APM overview of Higher Apprenticeships in Project Management « Apprenticeships « Downloads
|Date posted||May 22, 2017|
Nat Morosoli from the APM presented an overview of the Higher Apprenticeship Scheme in Project Management which is now being delivered by Peak Performance in partnership with Milton Keynes College.
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Testimonials and Endorsements
One of the main reasons for projects of all sizes failing to deliver is the project manager’s lack of soft skills for managing people. In this book Peter helps you to develop the skills in dealing with team members and stakeholders that are essential to be a successful project manager.
(Project) Management is a combination of toolset and mindset. Currently the PM toolset box is overflowing and cluttered. It needs a good cleanout. On the other hand the PM mindset box is alarmingly empty except for some snake oil. The way ahead is a combination of mindset and toolset and we’ve done toolset to death. The articulation of an idea which works elsewhere and needed explaining in our language is therefore to be welcomed with open arms (and minds).
In this book Peter Parkes focuses on an increasingly valued aspect of project management. Soft skills have always underlain excellent project management performance, but the underlying concepts and techniques have not been clearly expressed. Peter has now demonstrated how NLP can help many of us, in a most helpful and engaging way. The benefits of applying, rather than just reading, his approach will become apparent to those concerned with supporting individual projects as to those governing major portfolios of programmes and projects. Knowing the depth of knowledge and experience on which this book is based I have no hesitation in recommending it.
Professional PMs know that being successful requires more than following a framework or a process. Peter shows us that using a competence-based application of NLP techniques can drive more effective management. For a PM looking for an edge, Peter’s book is brilliant!
In the world of project assurance we look at two things to gain confidence that projects will be successful: processes and people. There is ample guidance for the processes bit but until recently precious little about the people. This book is a significant contribution to a limited genre of literature that aims to help people develop their knowledge, skills and behaviours to increase the chances of project success’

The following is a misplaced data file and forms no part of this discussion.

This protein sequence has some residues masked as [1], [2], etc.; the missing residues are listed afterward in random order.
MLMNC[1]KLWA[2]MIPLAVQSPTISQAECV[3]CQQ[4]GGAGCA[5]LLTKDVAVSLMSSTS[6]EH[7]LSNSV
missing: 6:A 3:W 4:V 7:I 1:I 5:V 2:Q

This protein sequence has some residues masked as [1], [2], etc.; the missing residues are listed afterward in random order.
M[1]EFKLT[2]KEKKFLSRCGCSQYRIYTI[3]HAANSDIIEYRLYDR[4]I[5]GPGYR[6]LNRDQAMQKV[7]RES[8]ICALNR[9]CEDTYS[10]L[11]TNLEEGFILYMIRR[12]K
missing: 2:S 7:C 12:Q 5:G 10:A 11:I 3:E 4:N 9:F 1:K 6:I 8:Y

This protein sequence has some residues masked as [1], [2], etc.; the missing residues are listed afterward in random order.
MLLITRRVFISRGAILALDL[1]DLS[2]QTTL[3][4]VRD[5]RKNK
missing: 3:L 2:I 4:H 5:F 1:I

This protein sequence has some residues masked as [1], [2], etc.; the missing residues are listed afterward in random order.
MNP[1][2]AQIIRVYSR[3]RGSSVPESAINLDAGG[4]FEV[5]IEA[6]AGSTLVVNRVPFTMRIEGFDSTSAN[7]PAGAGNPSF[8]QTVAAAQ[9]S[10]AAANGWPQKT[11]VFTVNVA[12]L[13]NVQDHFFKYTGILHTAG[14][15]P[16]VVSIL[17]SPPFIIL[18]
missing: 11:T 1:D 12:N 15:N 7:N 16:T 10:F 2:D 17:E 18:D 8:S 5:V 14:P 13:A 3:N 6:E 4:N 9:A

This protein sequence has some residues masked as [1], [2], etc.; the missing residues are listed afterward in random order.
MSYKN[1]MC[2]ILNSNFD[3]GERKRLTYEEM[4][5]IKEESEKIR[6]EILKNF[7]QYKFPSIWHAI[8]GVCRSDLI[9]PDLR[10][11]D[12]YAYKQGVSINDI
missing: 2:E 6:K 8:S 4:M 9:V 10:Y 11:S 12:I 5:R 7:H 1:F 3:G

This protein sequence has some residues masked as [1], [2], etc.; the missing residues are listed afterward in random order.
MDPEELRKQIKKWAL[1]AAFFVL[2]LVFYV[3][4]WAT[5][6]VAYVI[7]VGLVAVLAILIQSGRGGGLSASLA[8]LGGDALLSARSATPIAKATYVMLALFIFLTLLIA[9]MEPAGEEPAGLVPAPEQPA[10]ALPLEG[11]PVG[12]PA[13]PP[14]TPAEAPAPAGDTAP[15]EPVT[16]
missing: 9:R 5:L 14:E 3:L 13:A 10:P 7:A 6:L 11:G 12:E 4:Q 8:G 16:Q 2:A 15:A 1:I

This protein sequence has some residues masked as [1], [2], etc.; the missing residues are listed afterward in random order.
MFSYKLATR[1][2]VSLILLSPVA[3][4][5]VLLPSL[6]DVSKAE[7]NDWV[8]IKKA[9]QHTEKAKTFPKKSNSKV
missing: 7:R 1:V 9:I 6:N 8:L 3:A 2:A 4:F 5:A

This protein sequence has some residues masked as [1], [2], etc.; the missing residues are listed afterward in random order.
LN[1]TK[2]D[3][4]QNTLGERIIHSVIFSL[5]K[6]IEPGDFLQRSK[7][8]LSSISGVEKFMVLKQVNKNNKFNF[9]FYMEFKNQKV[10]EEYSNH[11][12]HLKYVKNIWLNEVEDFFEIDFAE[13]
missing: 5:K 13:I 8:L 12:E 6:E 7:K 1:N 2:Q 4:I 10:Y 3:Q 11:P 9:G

‘I would struggle to recommend another book that covers the tricky subject of how we become better at the people aspects of project management. I think the mark of any good book is that you find yourself recommending it when in conversation with others, which is what happened just the other day. A friend, who is currently working in a change management environment, was talking about interesting times in her organisation. It was the age-old problem of a few “trouble makers” who are showing resistance to change. I piped up that there are loads of examples and approaches you could take with NLP, and there’s this book I’m reading…
Even in IT projects, soft skills are very important and Peter, a well respected author and speaker, has shared his insight on this resulting in an extremely useful guide on behavioural competences.
Consistent feedback when we released early drafts of PRINCE2 was the need to describe those vital behavioural competences (or soft skills) that project managers require for successful project delivery. But it is not the remit of PRINCE2 to describe such skills as PRINCE2 is just a method, so we took the approach of sign-posting the additional competences that those involved in projects require. At last there is now a book that describes those skills, and more importantly in a way that puts them in context of project management. This book provides practical and easy to follow guidance on how to apply NLP techniques to a Project Manager’s every day work. I recommend every Project Manager reads this book (in addition to PRINCE2!)
Project Managers need a range of hard and soft skills to drive project management processes to deliver successfully. I am clear that using associated PPM tools and applying learning is not enough on its own. Peter’s book brings analysis, insight and valuable pointers to improving those very important soft skills such as building rapport with stakeholders, handling difficult situations and being assertive. I recommend Peter’s book, read it and help improve both your personal performance and your team’s performance.
I was introduced to the world of Neuro-Linguistic Programming via my involvement with sports coaching. This exposure to NLP illustrated to me what a fantastic tool this could be for the Project Management profession. We generally recognise that our people are our greatest asset and that we operate in a world where relationships are key, however, so called ‘soft skills’ can often be the hardest to master. With NLP our people can learn to be even more effective in their dealings with their teams, clients and key stakeholders. The release of Peter’s book is perfectly timed and fills a large void in the market.